Falling ill with a virus is a pretty reasonable excuse for being unhappy. Completing day-to-day tasks becomes a burden when you’re feverish and coughing or dealing with muscle weakness and lethargy. It may seem like these pains cause our bad mood when we’re sick, but researchers have known for a long time that viral infections can cause physical changes that lead directly to moodiness and poor mental performance. Now, a team from the University of Freiburg in Germany has pinpointed the underlying mechanisms for how viruses and the body’s antiviral response put us down in the dumps.

Research has suggested viruses cause mood and cognitive changes including sleeplessness, headache, and depressive-like behavior. Even the body’s response to being infected — the release of antiviral molecules called type I interferons — can contribute to irritability, insomnia, and cognitive changes. This leads to unpleasant side effects when these interferons are used in therapy for diseases such as cancer and hepatitis C.

“Cognitive dysfunction occurs frequently in RNA virus-infected individuals, as well as after treatment with type I interferons for autoimmune disorders and certain types of cancer, yet the underlying signaling pathways and cell types involved were not known until now,” said first author Thomas Blank in a statement.

To get their results, Blank and colleague Marco Prinz infected mice with a vesicular stomach virus capable of causing flu-like symptoms in humans. They saw that the viral infection caused an increase in the duration of animals’ immobility response while swimming — a sign of despair. After testing to be certain that it was the sickness that caused this reaction, the researchers looked into the mechanism behind it.

The authors believe that the cells lining blood vessels in the brain communicate with both the immune system and central nervous systems, acting as translators for incoming signals from the periphery to the brain. After the body is infected, type I interferons increase, causing those cells to produce a protein called CXCL10, which in turn slows the neuronal functioning in the hippocampus. That brain region is significant in learning, memory, and mood. Blank said this “established a potential target for the treatment of behavioral changes during virus infection or type I interferon therapy.”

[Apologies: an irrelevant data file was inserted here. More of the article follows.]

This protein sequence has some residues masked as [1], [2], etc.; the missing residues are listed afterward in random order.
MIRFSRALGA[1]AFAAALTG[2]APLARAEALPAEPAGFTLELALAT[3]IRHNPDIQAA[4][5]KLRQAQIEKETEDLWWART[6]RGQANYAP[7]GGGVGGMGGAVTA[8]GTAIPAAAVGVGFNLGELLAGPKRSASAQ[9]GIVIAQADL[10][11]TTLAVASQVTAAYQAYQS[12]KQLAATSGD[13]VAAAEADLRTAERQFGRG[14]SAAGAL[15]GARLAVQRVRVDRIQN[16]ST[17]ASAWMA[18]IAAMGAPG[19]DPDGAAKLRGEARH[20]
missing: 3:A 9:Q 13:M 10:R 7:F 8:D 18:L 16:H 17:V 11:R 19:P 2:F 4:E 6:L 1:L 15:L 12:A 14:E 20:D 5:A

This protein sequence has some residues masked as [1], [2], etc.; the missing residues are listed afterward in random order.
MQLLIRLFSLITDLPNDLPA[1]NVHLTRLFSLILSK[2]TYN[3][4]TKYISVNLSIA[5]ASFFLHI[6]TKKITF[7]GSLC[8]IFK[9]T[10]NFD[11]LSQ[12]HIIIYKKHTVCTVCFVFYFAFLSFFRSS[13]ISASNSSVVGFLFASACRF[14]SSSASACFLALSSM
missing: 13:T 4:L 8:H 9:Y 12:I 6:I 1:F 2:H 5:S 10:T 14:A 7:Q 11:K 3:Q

Armed with this knowledge, researchers could develop new interferon treatments with fewer side effects.

“In future studies, we will further explore the molecular and cellular changes underlying viral sickness behavior,” Blank said. “In the meantime, our findings suggest that preventing the release of CXCL10 or blocking its receptors at an early phase should eliminate at least the initial stages of sickness behavior seen in response to viral infection of type I interferon therapy.”

Source: Blank T, Detje C, Spieb A, Hagemeyer N, Brendecke S, Wolfart J. Brain Endothelial-and Epithelial-Specific Interferon Receptor Chain 1 Drives Virus-Induced Sickness Behavior and Cognitive Impairment. Immunity. 2016.